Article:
An Open Letter

An Open letter:

To my “hula hoop” with love (sorry for the “hula hoop” part)::
Dear JaMocha,
I want to write about you for class.  I’m getting my MFA in Writing Creative Nonfiction and I’ve have tried for days to write about you, tried to find the balance of language, but isn’t balance just so easy it’s hard because balance needs simply balance. You taught me that. You taught me lessons in rhythm, lessons in flow, in time, in femininity, and of course I’m not talking about you, and you know that.  I’m talking about your power, but I’m not talking about power because you are not powerful. You are just a toy, just a Wham-O trademarked “hula hoop,” though you are not the Wham-O Hula Hoop, and you are not the hula. I do suppose you could be some distant cousin to the hula-kahiko, somehow related to the dance that early Polynesians used to perform for their king because sometimes, you are my king. You are my sacred chief, and you are my morning ritual. I bring you o
ut to my driveway, I drag you out and spin you around, and sometimes, I’m only doing it because you look so good when you spin, and I am honored to honor you, and isn’t that power?

artBut sometimes, I have not been honored, sometimes, I have not been oh, so delighted to spin you around. Some days I curse you because you don’t understand death or ends. I scream at you, let my voice get raw, scream that there is an end, and I’ll figure out an end to your lack of beginnings and endings, but I never do, and I never will, and you’ll flip my force and bring force back to me, make the circle bigger and stronger, and let me throw myself in. 

I was in you when I prayed to the universe, to the gods, to Jesus, to anyone who would care. I prayed to you and you prayed with me and we prayed together, and we cried together and we came unhitched together, and I threw you into the air where you would spin and spin, but always come back to me and scoop me into your vortex, and I know I gave you power. You are nothing but irrigation tubing connected with a plastic insert, wrapped in pretty tape. I have made you, dear hoop, but you have made me. You made me with the force I put in you. I fling you, push you and it’s you who pushes back, back at my hips, my hands, my shins, pushing back on my back. Everything bruised with repetition and time, and I feel a since of pride because I think for a second there is no end, and I do get it, but just as quickly as it comes it fades. Open and close.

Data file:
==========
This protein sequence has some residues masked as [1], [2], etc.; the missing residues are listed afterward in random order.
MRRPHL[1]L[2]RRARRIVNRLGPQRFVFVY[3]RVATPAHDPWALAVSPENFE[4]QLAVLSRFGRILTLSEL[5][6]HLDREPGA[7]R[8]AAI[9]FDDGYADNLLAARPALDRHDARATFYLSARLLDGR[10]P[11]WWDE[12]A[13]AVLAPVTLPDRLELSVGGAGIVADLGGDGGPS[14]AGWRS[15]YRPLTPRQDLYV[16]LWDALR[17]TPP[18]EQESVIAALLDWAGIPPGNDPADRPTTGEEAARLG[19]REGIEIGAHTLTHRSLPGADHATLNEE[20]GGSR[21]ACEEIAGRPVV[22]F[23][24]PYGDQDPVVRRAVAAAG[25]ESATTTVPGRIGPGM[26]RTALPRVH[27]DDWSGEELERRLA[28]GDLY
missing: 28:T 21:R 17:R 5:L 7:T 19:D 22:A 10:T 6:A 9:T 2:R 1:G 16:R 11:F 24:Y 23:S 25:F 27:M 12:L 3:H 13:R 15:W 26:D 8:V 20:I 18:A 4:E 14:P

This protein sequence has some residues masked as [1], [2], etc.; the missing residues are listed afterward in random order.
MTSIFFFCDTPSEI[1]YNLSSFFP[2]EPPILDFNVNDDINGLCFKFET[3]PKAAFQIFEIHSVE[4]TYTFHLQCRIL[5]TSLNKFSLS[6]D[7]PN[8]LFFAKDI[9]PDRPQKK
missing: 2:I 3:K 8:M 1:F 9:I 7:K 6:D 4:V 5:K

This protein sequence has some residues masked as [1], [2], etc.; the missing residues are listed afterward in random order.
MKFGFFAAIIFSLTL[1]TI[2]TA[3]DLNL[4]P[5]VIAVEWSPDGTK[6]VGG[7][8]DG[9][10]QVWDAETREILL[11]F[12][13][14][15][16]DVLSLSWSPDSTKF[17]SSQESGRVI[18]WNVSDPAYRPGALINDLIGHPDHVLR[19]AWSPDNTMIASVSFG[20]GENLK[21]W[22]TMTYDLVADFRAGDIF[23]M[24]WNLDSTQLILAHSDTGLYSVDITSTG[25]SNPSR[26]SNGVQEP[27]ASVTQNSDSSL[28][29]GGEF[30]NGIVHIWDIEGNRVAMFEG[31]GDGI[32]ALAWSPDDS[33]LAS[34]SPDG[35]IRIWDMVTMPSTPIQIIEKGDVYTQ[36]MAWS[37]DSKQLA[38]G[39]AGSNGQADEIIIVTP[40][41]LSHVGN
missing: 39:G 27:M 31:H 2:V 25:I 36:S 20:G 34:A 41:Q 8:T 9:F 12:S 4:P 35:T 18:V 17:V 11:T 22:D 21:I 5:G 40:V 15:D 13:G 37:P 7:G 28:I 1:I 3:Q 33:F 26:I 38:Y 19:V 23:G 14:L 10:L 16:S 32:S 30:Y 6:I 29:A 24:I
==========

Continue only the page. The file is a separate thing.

I couldn’t fit your robust 42’ inch diameter into the overhead. I couldn’t bring you to my brother’s funeral, couldn’t bring you to the church or the cemetery, but you didn’t need to go.  You were already there. You are my father and his grandson. You are the circle, and you are unbroken.

I will write about you dear hoop.

It’s Been Good to Be Back in the Hoop.

wallow

I had a nice hoop workout today. It is the third or fourth workout that I have had since I started crawling out of my wallowing hole. After my brother passed away, I allowed myself to wallow, bring the TV into the bedroom wallow, and I let myself be okay with being sad.  After a hefty number of days of wallowing, I am getting back to my set point. I heard on a TED talk that on average it takes a person three months to get back to their genetically set happiness point after a traumatic experience. Just a statistic, it’s true, but one I’ll hang on my hat on. It’s not so much that everything is all better, it is the fact that the smoke has cleared, and my path is coming back into view, and I’ve always liked how my path looks from inside a circle.  It’s been good to be back in the hoop.

Sometimes My Hoops Just Sit in the Corner

TheSurvivors

Sometimes My Hoops Just Sit in the Corner

General JaMocha is my go-to hoop, strong, and durable, a two-pound maroon circle with a strip of silver shimmer.  When he spins, he reflects light like medals on a maroon lapel. He is the general, being called to duty more times than any other hoop, seeing more battle than the rest. He’s been scraped up on pavements, nicked on cement, wrestled in the rain.  He’s skimmed every body of water, skidding across oceans, lakes, and rivers, leaned against patios, beds, curbs, and left too close to fires. JaMocha has been through it all, my Archangel, my guardian and keeper of all things I balance in life, but he is sitting in the corner. All my hoops are sitting there, leaning against the wall, waiting for me.  Any of them would be happy to get attention, and more than thrilled to give it, but I’m unready, unprepared to be reminded that the world is round, that the cosmos are round, that time and circle of life is real and moves with rotations like spinning tops on a kitchen linoleum. Maybe today I say, let it swing around me and soothe me like I know it will.